Use Your Putter For These Greenside Situations (Video)
Use Your Putter For These Greenside Situations (Video)

Often when I give a chipping lesson to an amateur golfer they work on their chipping stroke really, really nicely but then that they are almost too keen to use that chipping stroke and they forget about the fact they can use their putter when they are not on the green, there is nothing in the rules of golf that says you can't use this for any shot on the entire course. So just because your balls isn’t on the green don’t immediately discount the putter as a good option for actually how you can get that ball up and on the green as close as possible.

Let me ask you this, when was the last time that you ever fatted or thinned your putter, it’s just doesn’t happen, generally speaking the strike on the putt is pretty good, you don’t sort of dig it into the ground and hit your putt three feet very often. So in terms of a club that you can use when you off the green one thing you should be able to guarantee is a descent strike. So anytime you have got yourself in a position where the strike with a chipping club be it a pitching wedge or a seven iron would be looking a little bit in doubt maybe the lie is not very good, the stance is a bit uneven or you are on one of those little green side hollows, anything like that where you think this isn’t an easy chip, consider whether your putter would be a better option. You can always guarantee a descent strike on the putt as long as what you have got to roll over as it comes up towards the green is nice and even, when it gets on the green clearly it will just keep running like the putter is normal, so have a good look at lie have a good look at what's in front of you, if it is nice, smooth and even and there is not too far to get to the putting surface then consider taking a put.

Line it up carefully, look at where it’s going through allow for the fact that if the grass is longer, yes you need to hit it harder that it would do for that length of a putting stroke, but as soon as it gets on the green it will break and curve down nicely, but also practice with this if you are out on the golf course and even there is nobody around just throw three or four balls down around the side of green and just practice putting from off the green, if you ever watched the British Open, they are often putting from off the green, even the best place in the world who are good chippers they will putt from off the green because they can guarantee a better strike as long as it’s the nice smooth roll there is nothing wrong with using this when you are not on the green.

2012-07-12

Often when I give a chipping lesson to an amateur golfer they work on their chipping stroke really, really nicely but then that they are almost too keen to use that chipping stroke and they forget about the fact they can use their putter when they are not on the green, there is nothing in the rules of golf that says you can't use this for any shot on the entire course. So just because your balls isn’t on the green don’t immediately discount the putter as a good option for actually how you can get that ball up and on the green as close as possible.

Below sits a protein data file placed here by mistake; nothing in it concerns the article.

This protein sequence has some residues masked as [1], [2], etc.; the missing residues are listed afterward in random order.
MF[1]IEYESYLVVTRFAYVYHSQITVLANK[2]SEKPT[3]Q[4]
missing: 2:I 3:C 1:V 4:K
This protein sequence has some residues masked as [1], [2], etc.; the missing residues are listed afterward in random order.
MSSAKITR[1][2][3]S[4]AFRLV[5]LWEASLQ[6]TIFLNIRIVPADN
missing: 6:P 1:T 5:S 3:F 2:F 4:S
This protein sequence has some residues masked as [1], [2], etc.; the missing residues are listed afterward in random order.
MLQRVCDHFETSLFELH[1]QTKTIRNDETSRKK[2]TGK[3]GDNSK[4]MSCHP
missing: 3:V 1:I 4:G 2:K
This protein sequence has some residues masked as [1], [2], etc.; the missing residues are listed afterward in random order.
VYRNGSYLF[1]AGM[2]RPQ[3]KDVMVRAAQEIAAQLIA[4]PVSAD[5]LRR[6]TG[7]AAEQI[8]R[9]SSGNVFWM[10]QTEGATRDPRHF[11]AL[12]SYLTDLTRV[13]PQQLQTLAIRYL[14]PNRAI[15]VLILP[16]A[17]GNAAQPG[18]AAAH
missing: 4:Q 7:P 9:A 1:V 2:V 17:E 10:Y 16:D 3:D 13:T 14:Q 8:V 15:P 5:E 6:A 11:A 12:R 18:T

Let me ask you this, when was the last time that you ever fatted or thinned your putter, it’s just doesn’t happen, generally speaking the strike on the putt is pretty good, you don’t sort of dig it into the ground and hit your putt three feet very often. So in terms of a club that you can use when you off the green one thing you should be able to guarantee is a descent strike. So anytime you have got yourself in a position where the strike with a chipping club be it a pitching wedge or a seven iron would be looking a little bit in doubt maybe the lie is not very good, the stance is a bit uneven or you are on one of those little green side hollows, anything like that where you think this isn’t an easy chip, consider whether your putter would be a better option. You can always guarantee a descent strike on the putt as long as what you have got to roll over as it comes up towards the green is nice and even, when it gets on the green clearly it will just keep running like the putter is normal, so have a good look at lie have a good look at what's in front of you, if it is nice, smooth and even and there is not too far to get to the putting surface then consider taking a put.

Line it up carefully, look at where it’s going through allow for the fact that if the grass is longer, yes you need to hit it harder that it would do for that length of a putting stroke, but as soon as it gets on the green it will break and curve down nicely, but also practice with this if you are out on the golf course and even there is nobody around just throw three or four balls down around the side of green and just practice putting from off the green, if you ever watched the British Open, they are often putting from off the green, even the best place in the world who are good chippers they will putt from off the green because they can guarantee a better strike as long as it’s the nice smooth roll there is nothing wrong with using this when you are not on the green.